Just Die, Already
by Paul Hein
by Paul Hein
The headlines scream "Should Saddam Face the Death Penalty?" It's asked on the radio, TV, and the Internet. The pundits debate it; editorialists expound upon it, callers to the call-in programs insist upon it. The President suggests it. Would it be terribly foolish to ask, "For what?"
Usually a guilty verdict precedes the sentencing. If one is to die at the hands of the law, it is generally in punishment for having done something pretty terrible. And even in cases when the crime has been horrendous, the death penalty may not be imposed. Many killers, for example, languish in prison without even approaching the needle, chair, noose, or gas chamber. There seems to be a growing revulsion for the death penalty.
Except in Saddam's case. We make an exception for him; execution is recommended prior to trial, much less a verdict. Gosh, what has the man done? It can't be those nasty WMD's he's been stockpiling, because they do not seem to exist. It can't be his relationship to 9/11, because there never was any such relationship. Well, how about the fact that he's just a nasty man that our government no longer likes?
That he might well be a bloodthirsty tyrant cannot be challenged, at least by me. All I know of the man is what I read and hear via the media; and I have a sneaking suspicion that I might be fed lies: lies not only of commission, but of omission as well. For instance, what of the bloodthirsty tyrants of countries that we are not occupying — if such can be found? Old what's-his-name in North Korea, for example. And how about those Chinese officials? We hear nothing of their crimes, at least not from the major networks or the big city newspapers. Is there some sort of scale of wickedness that we use to determine which leader gets bumped off next?
And can you be tried for "war crimes" when you didn't start the war? Of course, there were prior wars, such as Iraq's war against Iran, and its invasion of Kuwait, but in the former instance, the U.S. seems to have provided Saddam with the materials for the poison gas, and the invasion of Kuwait took place with the administration's knowledge and officially stated indifference. In either case, the U.S. could be seen, at least by unfriendly eyes, as aiding and abetting.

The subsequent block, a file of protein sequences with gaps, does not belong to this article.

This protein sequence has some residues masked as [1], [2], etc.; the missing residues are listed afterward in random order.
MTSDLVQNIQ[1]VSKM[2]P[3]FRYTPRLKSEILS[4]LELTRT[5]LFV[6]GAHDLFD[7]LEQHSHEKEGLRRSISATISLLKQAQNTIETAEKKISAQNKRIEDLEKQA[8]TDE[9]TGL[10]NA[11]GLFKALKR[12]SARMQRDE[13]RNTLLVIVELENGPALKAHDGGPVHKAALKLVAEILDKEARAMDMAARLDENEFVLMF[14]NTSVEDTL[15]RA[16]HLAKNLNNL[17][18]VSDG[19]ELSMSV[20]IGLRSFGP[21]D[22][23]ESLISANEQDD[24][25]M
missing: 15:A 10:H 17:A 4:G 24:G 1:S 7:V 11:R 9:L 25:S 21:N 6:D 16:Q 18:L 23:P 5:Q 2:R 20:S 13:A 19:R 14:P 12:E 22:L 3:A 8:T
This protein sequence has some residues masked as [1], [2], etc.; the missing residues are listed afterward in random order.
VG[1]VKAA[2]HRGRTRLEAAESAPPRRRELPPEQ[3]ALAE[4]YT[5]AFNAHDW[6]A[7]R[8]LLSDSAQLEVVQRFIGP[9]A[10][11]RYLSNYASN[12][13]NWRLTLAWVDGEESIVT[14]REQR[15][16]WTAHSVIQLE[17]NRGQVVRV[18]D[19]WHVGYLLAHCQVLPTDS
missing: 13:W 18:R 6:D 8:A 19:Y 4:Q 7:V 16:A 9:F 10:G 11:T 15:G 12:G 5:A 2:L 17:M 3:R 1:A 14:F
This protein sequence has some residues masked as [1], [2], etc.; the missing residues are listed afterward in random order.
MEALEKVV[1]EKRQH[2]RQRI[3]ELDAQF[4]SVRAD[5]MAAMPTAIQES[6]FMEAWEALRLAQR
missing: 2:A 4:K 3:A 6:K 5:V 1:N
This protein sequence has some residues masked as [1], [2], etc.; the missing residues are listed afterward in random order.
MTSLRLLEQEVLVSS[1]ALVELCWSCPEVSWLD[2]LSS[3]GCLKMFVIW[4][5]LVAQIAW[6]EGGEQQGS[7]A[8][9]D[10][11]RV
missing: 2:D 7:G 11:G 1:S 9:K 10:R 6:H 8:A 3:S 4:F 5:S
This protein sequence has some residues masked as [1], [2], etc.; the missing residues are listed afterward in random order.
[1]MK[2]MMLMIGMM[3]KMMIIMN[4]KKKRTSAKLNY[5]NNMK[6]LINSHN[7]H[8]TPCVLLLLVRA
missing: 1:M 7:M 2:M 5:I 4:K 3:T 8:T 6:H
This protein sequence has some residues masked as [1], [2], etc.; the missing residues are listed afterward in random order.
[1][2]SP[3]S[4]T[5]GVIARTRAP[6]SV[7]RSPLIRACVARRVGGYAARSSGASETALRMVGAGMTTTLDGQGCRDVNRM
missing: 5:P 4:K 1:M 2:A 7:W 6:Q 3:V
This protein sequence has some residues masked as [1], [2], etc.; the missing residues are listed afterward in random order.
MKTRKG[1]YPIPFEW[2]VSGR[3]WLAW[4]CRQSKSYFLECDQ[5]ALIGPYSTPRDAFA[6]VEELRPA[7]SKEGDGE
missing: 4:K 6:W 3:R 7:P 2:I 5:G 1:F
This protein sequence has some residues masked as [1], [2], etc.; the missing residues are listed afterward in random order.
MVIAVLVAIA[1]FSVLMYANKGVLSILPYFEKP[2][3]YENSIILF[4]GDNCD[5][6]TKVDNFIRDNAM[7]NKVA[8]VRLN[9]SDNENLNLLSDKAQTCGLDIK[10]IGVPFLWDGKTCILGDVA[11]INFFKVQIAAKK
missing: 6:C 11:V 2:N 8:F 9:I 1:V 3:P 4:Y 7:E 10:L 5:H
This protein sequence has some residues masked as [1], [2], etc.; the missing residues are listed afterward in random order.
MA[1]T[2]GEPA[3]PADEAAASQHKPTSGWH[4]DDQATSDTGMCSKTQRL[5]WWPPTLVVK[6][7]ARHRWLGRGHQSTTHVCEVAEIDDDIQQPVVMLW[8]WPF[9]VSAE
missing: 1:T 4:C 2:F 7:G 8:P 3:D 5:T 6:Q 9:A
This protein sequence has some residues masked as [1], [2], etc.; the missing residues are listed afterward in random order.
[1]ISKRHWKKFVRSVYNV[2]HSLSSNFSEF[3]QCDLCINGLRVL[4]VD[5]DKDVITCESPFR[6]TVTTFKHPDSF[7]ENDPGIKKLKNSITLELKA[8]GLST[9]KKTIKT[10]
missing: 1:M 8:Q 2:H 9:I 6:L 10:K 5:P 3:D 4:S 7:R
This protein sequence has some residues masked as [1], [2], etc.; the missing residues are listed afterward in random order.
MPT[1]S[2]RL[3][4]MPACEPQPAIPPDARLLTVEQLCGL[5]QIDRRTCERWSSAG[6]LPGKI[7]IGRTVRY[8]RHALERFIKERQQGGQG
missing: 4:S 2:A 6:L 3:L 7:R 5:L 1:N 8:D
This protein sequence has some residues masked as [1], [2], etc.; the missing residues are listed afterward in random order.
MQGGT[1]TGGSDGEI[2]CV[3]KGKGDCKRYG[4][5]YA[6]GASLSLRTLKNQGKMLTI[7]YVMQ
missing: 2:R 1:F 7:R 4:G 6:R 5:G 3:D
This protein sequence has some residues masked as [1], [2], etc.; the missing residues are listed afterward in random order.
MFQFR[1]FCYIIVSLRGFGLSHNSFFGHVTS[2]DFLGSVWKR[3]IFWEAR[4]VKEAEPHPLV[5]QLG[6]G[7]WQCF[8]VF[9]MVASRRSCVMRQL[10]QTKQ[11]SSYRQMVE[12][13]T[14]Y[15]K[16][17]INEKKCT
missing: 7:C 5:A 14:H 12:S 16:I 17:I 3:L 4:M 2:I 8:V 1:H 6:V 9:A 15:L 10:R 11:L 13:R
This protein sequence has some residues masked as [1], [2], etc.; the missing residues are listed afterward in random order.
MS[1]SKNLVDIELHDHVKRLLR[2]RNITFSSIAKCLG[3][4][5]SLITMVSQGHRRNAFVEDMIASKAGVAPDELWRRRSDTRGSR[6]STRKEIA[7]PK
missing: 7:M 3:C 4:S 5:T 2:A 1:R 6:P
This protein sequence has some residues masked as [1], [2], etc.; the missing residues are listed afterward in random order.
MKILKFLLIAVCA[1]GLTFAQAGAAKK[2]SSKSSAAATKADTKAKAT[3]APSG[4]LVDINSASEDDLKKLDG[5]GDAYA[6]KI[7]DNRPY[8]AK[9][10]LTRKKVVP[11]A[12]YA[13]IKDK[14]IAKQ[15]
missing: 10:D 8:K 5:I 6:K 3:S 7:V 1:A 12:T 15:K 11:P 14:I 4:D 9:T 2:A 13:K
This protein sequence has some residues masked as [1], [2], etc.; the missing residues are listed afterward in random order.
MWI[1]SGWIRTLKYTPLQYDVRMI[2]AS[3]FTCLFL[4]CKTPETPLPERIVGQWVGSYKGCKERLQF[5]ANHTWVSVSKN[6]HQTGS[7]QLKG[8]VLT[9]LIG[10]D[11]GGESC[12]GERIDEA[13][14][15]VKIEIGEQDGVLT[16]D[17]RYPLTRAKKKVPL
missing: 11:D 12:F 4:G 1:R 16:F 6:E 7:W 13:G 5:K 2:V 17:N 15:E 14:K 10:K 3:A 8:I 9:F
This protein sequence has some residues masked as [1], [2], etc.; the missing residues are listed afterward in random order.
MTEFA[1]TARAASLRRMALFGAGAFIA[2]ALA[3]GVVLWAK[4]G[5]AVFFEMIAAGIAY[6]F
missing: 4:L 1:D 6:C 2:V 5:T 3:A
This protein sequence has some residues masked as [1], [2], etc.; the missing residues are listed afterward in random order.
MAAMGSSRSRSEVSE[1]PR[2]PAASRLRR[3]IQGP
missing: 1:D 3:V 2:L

Of course, things may not be, and probably aren't, as they seem. The WMDs and complicity with 9/11 may never have been anything more than excuses, to be discarded if found to be baseless. The somewhat vague charge of generalized nastiness is less easily refuted, being nebulous at best, but seems rather a puny basis for launching an invasion resulting in the deaths of thousands and expenditure of billions.
It may be nothing more complicated than a desire to extend U.S. hegemony in the mid-East, with nice oil reserves thrown in for good measure. That, of course, doesn't have the ring to it that fighting oppression, or disposing of tyrants, or waging war against terrorism, has. In fact, it sounds rather grubby and base. So that's probably the reason!
But Saddam has to die. In fact, it would be ideal if he would die soon, like Jack Ruby, who contracted cancer and died — just like that — before he could be brought to trial. Maybe some infuriated Iraqi freedom fighters could break into the jail and drag him out into the street and kill him. Or his health, like Ruby's, could suddenly fail. Whatever.
Saddam knows where a lot of skeletons are buried, and who buried them. Saddam must die! Nothing is to be gained from a trial and testimony. We already know he was a meanie. Let's shoot him!
December 20, 2003
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